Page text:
If this ever does become a park, then what? The media, including the Bangor Daily News, has made of big deal recently about meetings in the greater Katahdin Region to tout the economic benefits of the park. Elliotsville Plantation has done their due diligence and commissioned Headwaters Economics, a Bozeman Montana research group, to conduct and economic analysis of the proposed park. The result of their study was not surprising – a park would likely be great for the local economy! It is also not surprising because this is just about the only type of study Headwaters does, and a quick look at their portfolio reveals that they’ve probably never seen a public space that won’t be swell for whatever local economy.
The view from the ground is a bit different. We stayed in three different “gateway” communities during our trip. Jackson Wyoming is a beautiful town with great lodging, fine restaurants, and an impressive high-end shopping district, not unlike Bar Harbor. It also has commercial airline access and several notable ski areas that provide the anchor for the wealthy leisure class that have vacation homes in the area. Money follows money and there’s no question more than a little of it has landed in Jackson, including the Rockefeller family, who has also played a pivotal role in the growth of Grand Teton National Park – more on that later.
More typical are Gardiner and West Yellowstone Montana where we spent some nights during our visit. They were both pretty unremarkable towns, littered with gift shops, bars and overpriced chain motels. Drive a few blocks off the main drag and you’ll see the dilapidated mobile homes and ramshackle houses where many of the residents of these towns live. Any industrial and manufacturing activity has long since disappeared, thanks to regional planning and rules that govern the areas surrounding National Parks – more on that in part 2.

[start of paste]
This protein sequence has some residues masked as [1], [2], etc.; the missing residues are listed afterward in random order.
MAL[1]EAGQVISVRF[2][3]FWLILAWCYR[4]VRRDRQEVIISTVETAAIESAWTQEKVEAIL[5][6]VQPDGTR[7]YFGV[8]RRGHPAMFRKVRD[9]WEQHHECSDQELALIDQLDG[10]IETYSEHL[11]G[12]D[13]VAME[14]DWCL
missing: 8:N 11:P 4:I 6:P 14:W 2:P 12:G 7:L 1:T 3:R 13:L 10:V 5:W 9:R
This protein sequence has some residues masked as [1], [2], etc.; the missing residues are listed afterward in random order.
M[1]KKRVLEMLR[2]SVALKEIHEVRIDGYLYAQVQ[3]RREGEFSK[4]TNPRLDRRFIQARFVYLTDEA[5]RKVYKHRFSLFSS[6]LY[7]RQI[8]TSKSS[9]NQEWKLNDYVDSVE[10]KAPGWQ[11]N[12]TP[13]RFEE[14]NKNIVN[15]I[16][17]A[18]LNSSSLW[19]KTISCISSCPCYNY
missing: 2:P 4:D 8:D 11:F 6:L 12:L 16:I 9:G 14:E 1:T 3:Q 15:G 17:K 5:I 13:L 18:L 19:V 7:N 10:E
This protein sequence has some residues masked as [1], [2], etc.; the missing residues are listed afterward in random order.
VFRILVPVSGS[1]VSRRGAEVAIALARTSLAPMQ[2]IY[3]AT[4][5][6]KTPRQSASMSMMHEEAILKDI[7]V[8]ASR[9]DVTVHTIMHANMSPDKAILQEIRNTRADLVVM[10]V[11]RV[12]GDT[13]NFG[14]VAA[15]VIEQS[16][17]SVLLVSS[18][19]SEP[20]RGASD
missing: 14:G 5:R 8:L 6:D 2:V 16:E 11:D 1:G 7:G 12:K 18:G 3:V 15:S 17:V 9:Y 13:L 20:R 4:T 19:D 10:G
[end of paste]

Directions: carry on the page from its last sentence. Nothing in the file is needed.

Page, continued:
The only thing Gardiner and West Yellowstone seemed to have in common are that they were both within a few miles of a Yellowstone entrance, and that there were a lot of low-end service jobs that were not held by locals. Yup, I was surprised too. Foreign guest workers flood these areas every tourist season and appear to make up the bulk of the service workers in these towns. You’d see the locals at the convenience store or gas station, or maybe they’d have a small guiding business that could make for a decent living provided they had navigated that NPS rules and managed to obtain a permit or license to operate within the boundaries of the Park. Ditto for the restaurants and hotels within the Parks. Their employee base is almost exclusively non-resident and I guess that makes sense for them. They live in dorms in the parks and aren’t faced with a 30-40 mile daily commute from town to the interior of the Park to bus tables or clean rooms for low wages.
There’s no question the Katahdin Region is in a difficult situation, but to suggest that the creation of a national park is the fix is a disservice to the region, particularly when the creation of a park could create significant problems for the continuation of the forest products industry in the area.
In part 2 I’ll take a look at park management and growth and its effect on the surrounding region. Look for it in a few days…